We argue that there are two different kinds of altruistic motivation: classical psychological altruism, which generates ultimate desires to help other organisms at least partly for those organisms’ sake, and nonclassical psychological altruism, which generates ultimate desires to help other organisms for the sake of the organism providing the help. We then argue that classical psychological altruism is adaptive if the desire to help others is intergenerationally reliable and, thus, need not be learned. Nonclassical psychological altruism is adaptive when the desire to help others is adaptively learnable. This theory opens new avenues for the interdisciplinary study of psychological altruism.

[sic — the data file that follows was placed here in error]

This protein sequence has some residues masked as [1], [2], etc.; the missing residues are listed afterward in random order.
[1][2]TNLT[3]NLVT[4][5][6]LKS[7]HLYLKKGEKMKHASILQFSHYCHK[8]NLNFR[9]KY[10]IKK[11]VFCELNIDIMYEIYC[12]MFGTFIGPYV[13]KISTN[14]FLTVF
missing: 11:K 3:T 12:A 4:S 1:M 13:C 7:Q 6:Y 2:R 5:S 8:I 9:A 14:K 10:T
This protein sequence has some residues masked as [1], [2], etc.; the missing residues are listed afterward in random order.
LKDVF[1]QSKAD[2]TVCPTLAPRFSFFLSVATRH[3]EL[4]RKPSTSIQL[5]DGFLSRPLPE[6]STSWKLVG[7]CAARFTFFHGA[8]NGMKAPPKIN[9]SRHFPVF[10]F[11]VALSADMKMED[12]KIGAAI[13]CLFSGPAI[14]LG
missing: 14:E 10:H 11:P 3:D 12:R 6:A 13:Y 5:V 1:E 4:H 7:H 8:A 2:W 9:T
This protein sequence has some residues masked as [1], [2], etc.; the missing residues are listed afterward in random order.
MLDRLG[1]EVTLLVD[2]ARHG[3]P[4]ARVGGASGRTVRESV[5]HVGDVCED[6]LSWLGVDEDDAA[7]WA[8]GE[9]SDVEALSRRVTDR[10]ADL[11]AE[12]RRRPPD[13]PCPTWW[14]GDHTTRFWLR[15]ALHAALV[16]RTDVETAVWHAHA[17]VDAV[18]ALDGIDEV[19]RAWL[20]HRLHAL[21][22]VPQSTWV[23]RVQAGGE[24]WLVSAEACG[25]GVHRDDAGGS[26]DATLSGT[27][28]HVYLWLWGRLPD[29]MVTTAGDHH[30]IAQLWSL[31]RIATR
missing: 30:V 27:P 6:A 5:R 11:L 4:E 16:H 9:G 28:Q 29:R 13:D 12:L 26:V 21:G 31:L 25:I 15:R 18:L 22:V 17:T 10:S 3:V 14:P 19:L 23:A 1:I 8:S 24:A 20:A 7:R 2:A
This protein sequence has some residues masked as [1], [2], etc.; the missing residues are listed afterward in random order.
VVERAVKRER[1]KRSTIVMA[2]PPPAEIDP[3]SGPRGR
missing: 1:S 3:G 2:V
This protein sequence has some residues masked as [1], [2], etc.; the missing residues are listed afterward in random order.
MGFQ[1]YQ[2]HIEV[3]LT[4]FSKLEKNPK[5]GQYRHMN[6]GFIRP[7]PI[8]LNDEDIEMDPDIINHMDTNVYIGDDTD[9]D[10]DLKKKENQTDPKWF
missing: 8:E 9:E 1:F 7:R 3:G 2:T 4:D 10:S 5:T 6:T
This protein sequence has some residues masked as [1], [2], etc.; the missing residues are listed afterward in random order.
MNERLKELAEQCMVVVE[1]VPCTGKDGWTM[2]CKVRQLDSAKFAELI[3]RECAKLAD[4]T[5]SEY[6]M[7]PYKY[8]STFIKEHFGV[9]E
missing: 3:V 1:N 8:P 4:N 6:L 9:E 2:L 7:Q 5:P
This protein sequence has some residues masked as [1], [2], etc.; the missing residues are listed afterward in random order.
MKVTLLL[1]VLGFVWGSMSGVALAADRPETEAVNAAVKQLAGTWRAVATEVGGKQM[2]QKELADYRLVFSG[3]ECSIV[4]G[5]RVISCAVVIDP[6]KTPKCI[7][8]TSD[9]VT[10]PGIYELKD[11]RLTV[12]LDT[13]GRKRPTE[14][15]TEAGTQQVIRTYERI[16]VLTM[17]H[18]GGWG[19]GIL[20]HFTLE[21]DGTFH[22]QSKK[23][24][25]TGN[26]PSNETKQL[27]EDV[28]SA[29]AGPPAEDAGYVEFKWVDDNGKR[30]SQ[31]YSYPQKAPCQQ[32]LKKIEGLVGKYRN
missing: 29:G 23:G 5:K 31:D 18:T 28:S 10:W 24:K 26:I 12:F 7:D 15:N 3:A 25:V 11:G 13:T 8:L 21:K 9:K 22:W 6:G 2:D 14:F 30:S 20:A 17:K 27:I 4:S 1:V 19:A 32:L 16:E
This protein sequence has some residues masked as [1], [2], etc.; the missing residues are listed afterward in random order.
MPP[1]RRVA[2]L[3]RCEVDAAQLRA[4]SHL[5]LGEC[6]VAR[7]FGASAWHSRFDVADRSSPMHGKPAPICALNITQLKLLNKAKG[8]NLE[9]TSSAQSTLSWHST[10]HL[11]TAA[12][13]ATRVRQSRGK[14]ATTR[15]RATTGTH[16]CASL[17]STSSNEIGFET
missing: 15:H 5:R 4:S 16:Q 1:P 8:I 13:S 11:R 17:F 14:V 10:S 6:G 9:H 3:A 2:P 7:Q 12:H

Philosophy of Science
Piccinini, Gualtiero and Schulz, Armin, "The Evolution of Psychological Altruism" (2018). Philosophy Faculty Works. 10.
Available at: https://irl.umsl.edu/philosophy-faculty/10